Race Relations Commissioner Meng Foon 'comfortable', believes he can be independent after donation to Labour's Kiri Allan revealed

Race Relations Commissioner Meng Foon has told Newshub he is "comfortable" with having donated and provided rent subsidies to Labour's Kiri Allan during her East Coast campaign at the 2020 election.

Speaking to Newshub on the phone on Friday, Foon said he can be independent despite the donation and has given money to political parties of different stripes in the past.

"Regardless of which role, it has been a family tradition to support left and right parties in our family. From the time of my parents to now."

Allan's electoral donation return for the 2020 election reveals "M and Y Foon" from Gisborne donated $1500 to her on June 15, 2020. An address for these donors is associated with a company that Foon is a director of.

The return also shows Triple Eight Investments provided $9185.04 in rent subsidies to Allan between August and September 2020. According to the Companies Register, Foon was a director of the now-deregistered company.

Allan was a backbench MP at the time, but is now the Justice Minister who recommends to the Governor-General who to appoint as Human Rights Commissioners.

Foon served as the Mayor of Gisborne between 2001 and 2019, when he took on the Race Relations Commissioner role, responsible for "promoting positive race relations" at the Human Rights Commission. The Human Rights Commission is a Crown entity independent to Government.

Asked if it was appropriate to donate money to Allan considering his role, Foon said: "It didn't cross my mind. It's just a thing that we do automatically".

He said he was "transparent" and could "absolutely" be independent. He expects "they are independent in who they choose because it's an independent process".

Foon said he didn't regret his support and "it's only a minor sum". Between the donation and rental subsidies, it's a total of more than $10,500.

The rental subsidies related to a shop that was his wife's business.

"The shop was empty. They approached us if they could use it. We still had to pay the rent to the landlord, so we didn't receive any money for it."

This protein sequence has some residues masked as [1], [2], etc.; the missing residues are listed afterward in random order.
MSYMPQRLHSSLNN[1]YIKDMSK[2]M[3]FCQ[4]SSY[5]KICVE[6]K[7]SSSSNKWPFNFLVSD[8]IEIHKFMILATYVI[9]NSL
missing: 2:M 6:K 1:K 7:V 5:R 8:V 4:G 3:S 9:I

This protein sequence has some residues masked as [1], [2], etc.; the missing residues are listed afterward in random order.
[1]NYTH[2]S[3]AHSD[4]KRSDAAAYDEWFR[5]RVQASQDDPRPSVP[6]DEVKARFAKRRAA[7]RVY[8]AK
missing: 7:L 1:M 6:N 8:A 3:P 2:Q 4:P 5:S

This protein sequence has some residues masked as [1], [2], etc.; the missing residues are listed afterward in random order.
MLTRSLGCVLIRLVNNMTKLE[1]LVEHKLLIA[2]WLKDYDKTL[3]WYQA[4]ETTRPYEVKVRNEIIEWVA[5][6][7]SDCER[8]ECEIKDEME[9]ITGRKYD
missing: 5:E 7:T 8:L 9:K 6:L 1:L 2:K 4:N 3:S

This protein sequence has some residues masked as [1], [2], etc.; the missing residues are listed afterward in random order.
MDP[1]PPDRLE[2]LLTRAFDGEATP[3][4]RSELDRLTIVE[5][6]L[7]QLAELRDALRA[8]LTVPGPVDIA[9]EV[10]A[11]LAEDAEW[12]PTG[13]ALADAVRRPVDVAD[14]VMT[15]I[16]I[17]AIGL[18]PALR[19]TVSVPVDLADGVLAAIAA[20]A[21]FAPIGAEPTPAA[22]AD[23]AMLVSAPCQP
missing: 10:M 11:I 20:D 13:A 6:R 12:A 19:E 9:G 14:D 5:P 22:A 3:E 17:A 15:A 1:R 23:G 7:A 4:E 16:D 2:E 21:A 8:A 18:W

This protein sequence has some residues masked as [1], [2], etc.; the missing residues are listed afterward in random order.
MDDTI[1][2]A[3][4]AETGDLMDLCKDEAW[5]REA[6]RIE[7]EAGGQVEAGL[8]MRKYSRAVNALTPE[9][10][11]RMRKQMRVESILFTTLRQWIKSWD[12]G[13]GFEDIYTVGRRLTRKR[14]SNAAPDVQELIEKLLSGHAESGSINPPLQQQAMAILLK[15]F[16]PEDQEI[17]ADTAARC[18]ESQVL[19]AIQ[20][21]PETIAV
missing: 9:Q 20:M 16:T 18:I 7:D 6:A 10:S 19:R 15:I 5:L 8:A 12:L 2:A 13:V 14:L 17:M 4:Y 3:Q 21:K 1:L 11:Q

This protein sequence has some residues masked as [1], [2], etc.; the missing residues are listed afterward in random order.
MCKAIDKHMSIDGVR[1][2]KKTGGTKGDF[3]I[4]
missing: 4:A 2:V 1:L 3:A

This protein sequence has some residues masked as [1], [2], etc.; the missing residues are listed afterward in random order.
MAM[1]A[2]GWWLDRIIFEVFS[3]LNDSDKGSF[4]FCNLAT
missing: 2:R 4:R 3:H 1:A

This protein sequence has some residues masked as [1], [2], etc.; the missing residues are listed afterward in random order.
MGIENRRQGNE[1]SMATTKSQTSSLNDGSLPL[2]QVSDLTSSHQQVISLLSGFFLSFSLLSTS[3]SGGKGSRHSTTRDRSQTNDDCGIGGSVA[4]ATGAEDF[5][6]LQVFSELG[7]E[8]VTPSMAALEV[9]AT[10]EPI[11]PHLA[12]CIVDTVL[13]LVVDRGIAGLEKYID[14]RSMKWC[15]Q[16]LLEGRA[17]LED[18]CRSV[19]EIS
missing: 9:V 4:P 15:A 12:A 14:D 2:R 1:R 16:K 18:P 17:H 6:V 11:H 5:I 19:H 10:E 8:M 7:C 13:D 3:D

He told Newshub his family has donated to other East Coast electorate candidates, including National candidates. He said he gave money to Tania Tapsell, National's candidate during the 2020 election, but that isn't apparent on her electoral return - though that's only for donations over $1500.

Allan on Friday said she didn't "take any monetary donations from Meng Foon" - the return shows a $1500 donation.

"There was definitely rental subsidies provided through one of the properties his wife owned. Whether that was through Meng or through his wife, I can't recall, but he did provide an office space."

She said she felt "comfortable" and it was "well disclosed".

"It's his wife's shop. It was an empty shop that they owned on the main drag. We paid some nominal sum or a sum per week. That has all been declared."

She stressed she wasn't involved in the appointment of Foon.

"I had nothing to do with Meng Foon's appointment."

Prime Minister Chris Hipkins on Friday said he wasn't aware of the donations until now.

"Whether or not someone who holds those public advocacy roles should be donating politically and aligning themselves politically with the political party, that is probably something that I'd be a little uncomfortable about.

"I wasn't aware of it until you've just asked me about it right now. So I'd want to think about that a bit more, but I do think that people holding those roles need to be seen to be politically impartial."

Hipkins said in-kind contributions and cash contributions should be differentiated.

"Without knowing details of it and without having had the opportunity to consider the details of it, nothing that the Minister has just indicated provides me any cause for concern."

He said there was a "well-established process" for managing conflicts of interest.

"The conflict of interest process involving the Cabinet office does look at things like political donations for example, so that if someone who's made a political donation comes up for appointment, a minister who has a conflict would be excused from participating in that process."

The ACT Party's David Seymour said Foon needs to go immediately.

"Foon can't be independent if he's a Labour donor, not that he ever called out racism from the left anyway," Seymour said.

"Kiri Allan is now the Minister of Justice responsible for appointing the Commissioner. She didn't appoint Foon but would be responsible for his re-appointment."